Re: metalink still unuseable the 2nd day ...
Date: Thu, 12 Nov 2009 13:50:14 +0000 (UTC)
On Wed, 11 Nov 2009 19:51:01 -0800, Noons wrote:
> On Nov 12, 11:26 am, joel garry <joel-ga..._at_home.com> wrote:
>> > problems with it. It'll go away, I'm sure. But did it really need >> > to be like this? >> >> I'm leaning towards "yes, meatlink was so creaky and fungusoid, it >> did." And yes, I'm one of the loudest squawkers about it. But this >> too will pass, just like the Sidekick fiasco, and Audi sudden >> acceleration, and hacking of Apple keyboards. Oh wait, that last one >> just started.
> We disagree here. I didn't have the slightest problem with old
> It did its job quite well, metaphorical adjectives apart.
> Of course: it didn't support OCM. But hey: I never asked for OCM
> neither did a lot of users. It's an imposition from Oracle: not needed,
> not asked for. To cause this mayhem and bad blood with clients for the
> single reason of updating something that works so that something else no
> one asked for could be supported, is sheer madness.
> Dunno about you, but after spending weeks disabling half the information
> about my systems that OCM wanted to collect and settling finally on a
> "disconnected" setup, I really don't see much value in what it does that
> wasn't already addressed with SR templates.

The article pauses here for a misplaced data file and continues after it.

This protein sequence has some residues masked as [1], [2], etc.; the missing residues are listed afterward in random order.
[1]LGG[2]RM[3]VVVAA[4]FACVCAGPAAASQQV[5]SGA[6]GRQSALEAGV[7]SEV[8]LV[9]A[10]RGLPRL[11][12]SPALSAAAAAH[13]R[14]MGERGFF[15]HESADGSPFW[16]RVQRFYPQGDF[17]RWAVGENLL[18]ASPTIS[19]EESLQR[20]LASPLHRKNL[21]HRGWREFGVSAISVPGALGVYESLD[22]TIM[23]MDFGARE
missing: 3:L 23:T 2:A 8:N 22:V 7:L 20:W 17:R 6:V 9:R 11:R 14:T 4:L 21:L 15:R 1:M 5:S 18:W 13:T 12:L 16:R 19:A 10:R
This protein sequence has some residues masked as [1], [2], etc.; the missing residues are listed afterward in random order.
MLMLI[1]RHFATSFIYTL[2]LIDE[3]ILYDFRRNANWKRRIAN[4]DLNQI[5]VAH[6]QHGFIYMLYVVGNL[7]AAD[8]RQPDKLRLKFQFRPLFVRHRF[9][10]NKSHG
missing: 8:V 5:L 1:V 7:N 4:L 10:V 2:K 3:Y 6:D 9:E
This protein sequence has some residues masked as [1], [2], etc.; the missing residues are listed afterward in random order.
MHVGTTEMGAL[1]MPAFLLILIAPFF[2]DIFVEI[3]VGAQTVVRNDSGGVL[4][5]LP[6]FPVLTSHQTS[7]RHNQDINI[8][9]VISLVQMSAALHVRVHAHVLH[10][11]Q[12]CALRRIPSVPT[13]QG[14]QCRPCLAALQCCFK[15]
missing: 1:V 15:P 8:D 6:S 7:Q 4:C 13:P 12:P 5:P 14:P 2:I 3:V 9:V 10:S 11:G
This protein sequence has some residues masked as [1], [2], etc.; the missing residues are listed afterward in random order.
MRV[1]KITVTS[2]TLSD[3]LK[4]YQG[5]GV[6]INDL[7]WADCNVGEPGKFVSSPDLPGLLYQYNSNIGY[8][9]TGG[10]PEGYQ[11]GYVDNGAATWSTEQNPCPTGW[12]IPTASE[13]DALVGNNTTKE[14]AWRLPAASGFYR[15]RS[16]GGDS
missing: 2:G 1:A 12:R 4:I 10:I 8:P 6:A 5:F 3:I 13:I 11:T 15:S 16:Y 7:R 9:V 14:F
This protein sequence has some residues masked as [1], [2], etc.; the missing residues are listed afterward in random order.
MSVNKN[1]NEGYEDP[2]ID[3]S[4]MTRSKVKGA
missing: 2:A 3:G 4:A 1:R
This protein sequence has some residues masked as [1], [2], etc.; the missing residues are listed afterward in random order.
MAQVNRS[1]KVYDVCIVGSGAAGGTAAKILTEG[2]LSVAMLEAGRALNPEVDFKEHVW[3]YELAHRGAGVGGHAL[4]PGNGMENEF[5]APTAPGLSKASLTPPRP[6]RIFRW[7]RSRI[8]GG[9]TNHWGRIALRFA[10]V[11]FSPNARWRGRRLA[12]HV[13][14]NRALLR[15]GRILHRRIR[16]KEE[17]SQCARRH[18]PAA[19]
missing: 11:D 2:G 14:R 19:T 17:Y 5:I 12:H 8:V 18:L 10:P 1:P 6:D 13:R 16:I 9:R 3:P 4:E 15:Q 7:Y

> And no: there is NO WAY anyone from Oracle Support will EVER convince me
> they need to know the IP AND the MAC address of every network interface
> in my servers in order to "collect information" about my databases.
> That one is bordering on lunacy and just about breaks every mantra of
> basic system security! Yes, it collects and sends MAC addresses - by
>> The oracle-l thread about quotes from support people on the phone >> trying to access MOS/metalink was pretty funny, too.
> Oh yes. Not sure how close to reality it was, but funny indeed!
A few years ago, huge shift in philosophy happened in Oracle Corp. They
stopped publishing internal information, 11G has a whole slew of the new
processes that are completely undocumented, they started producing
features as options, my pet peeve being the AWR report, and their prices
went up. Also, flashback process added a whole new class of events and
processes which are completely undocumented and not tunable. They also
started buying their competitors: Peoplesoft, BEA and, the latest, SUN
Microsystems. Their licensing policy also used to be pretty lenient. With
OCM, they are engaging in "big brother is watching you" stuff which I
definitely do no like. At the same time, the code quality went down
rather drastically: OEM was practically unusable before 11.2 are there
are plenty of rather critical bugs. The latest thing I finished testing
was de-duplication and compression of LOB columns. I had 24GB expdp,
produced by the version 10.2.0.4, file which I tried importing into 50GB
of space. One would expect that to succeed, with the de-duplication
turned on and compression set to "high", but it ran out of space. So much
for the "securefile" storage.
Basically, this is not the same company as it was when I started doing Oracle 4.1.4 on IBM PC XT and when the Oracle installation set came in 3 gray boxes with 5 360k 5.25" floppies. At that time, Oracle was open, helpful and nimble company that was fighting IBM, Ashton-Tate, Sybase and Ingres. Now, they are a monopolistic juggernaut with a choking stronghold over the database market, prince charming turned into the king of Id.